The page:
FB4 inside your laser – Independent control example

FB4 inside your laser - Independent control example

Each laser in this setup has its own FB4 inside controlling it, so each laser can do something different at the same time. When working with FB4 inside, you can control the show from a PC, touchscreen, MIDI console, DMX console, or lighting console (with or without a PC, as noted previously). And because FB4 inside supports network, DMX, and ArtNet, you can choose which type of control cable you run, depending on your control setup.

FB4 inside your laser – Independent control example with daisy chain

FB4 inside your laser - Independent control example with daisy chain

In this example, each laser has FB4 inside, with a built-in switch. This allows you to run a single network or ArtNet control feed, and then daisy chain across each unit. And because each unit has FB4 inside, they are each independently controlled. This is currently the most convenient way to setup a laser show, as it dramatically reduces the amount of cables involved. And your control station can be a PC, or any console of your choice.

* All laser projectors offered by Pangolin, can be setup and configured this way.

FB3QS – Shared control example

FB3QS - Shared control example

In this setup, we have three lasers, and only one FB3QS. Then, we “share” that signal from the single FB3QS, to the other lasers in the setup, using an “ILDA daisy chain”. So each laser in this setup, will do the same thing, at the same time, as they are sharing the same signal. If you use an advanced projector (like what we offer here at Pangolin) you can invent your axis on X and Y, to make a “mirrored” effect.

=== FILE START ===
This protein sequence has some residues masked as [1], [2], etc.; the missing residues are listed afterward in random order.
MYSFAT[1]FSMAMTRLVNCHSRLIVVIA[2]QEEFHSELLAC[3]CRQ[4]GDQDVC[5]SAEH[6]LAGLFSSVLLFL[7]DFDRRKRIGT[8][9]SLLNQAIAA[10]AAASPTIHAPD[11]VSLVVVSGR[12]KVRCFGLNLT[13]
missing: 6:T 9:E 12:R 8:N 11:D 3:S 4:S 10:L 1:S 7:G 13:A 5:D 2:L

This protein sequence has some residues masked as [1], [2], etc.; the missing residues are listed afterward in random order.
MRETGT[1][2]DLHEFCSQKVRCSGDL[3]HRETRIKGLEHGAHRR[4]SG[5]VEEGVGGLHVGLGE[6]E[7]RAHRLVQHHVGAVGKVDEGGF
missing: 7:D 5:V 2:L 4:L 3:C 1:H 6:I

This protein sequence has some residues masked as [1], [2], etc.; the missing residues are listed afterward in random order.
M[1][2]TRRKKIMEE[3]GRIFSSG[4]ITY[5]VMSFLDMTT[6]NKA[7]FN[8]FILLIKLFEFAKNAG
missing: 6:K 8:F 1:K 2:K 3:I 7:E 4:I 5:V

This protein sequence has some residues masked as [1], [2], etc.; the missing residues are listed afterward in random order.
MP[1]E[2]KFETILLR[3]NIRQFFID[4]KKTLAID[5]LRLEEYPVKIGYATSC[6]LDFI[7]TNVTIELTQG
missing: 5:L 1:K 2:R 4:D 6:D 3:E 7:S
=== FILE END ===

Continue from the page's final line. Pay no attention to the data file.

When working with FB3QS, you will always have a PC in the setup, because the hardware is USB based. But you can control the show from a PC, touchscreen, MIDI console, DMX console, or lighting console.

FB4 external – Shared control example

FB4 external - Shared control example

In this setup, we have three lasers, and only one FB4 external device. Then, we “share” that signal from the single FB4, to the other lasers in the setup, using an “ILDA daisy chain”. So each laser in this setup, will do the same thing, at the same time, as they are sharing the same signal.

If you use an advanced laser projector (like what we offer here at Pangolin) each laser will have an ILDA-in and ILDA-out connection, allowing you to do this. In addition, you can invent your axis on X and Y, to make a “mirrored” effect.

FB4 inside your laser – Shared control example

FB4 inside your laser - Shared control example

At times, you might be using a mixture of lasers – Whereby some have FB4 inside and others are only ILDA based. So in this example we have a network or ArtNet control feed going to the first laser and then we daisy chain from that laser to projectors 2 and 3.

Because each laser has an ILDA-in, and ILDA-out connection, we can do this.


Understanding zones and working with multiple lasers How to make standalone laser shows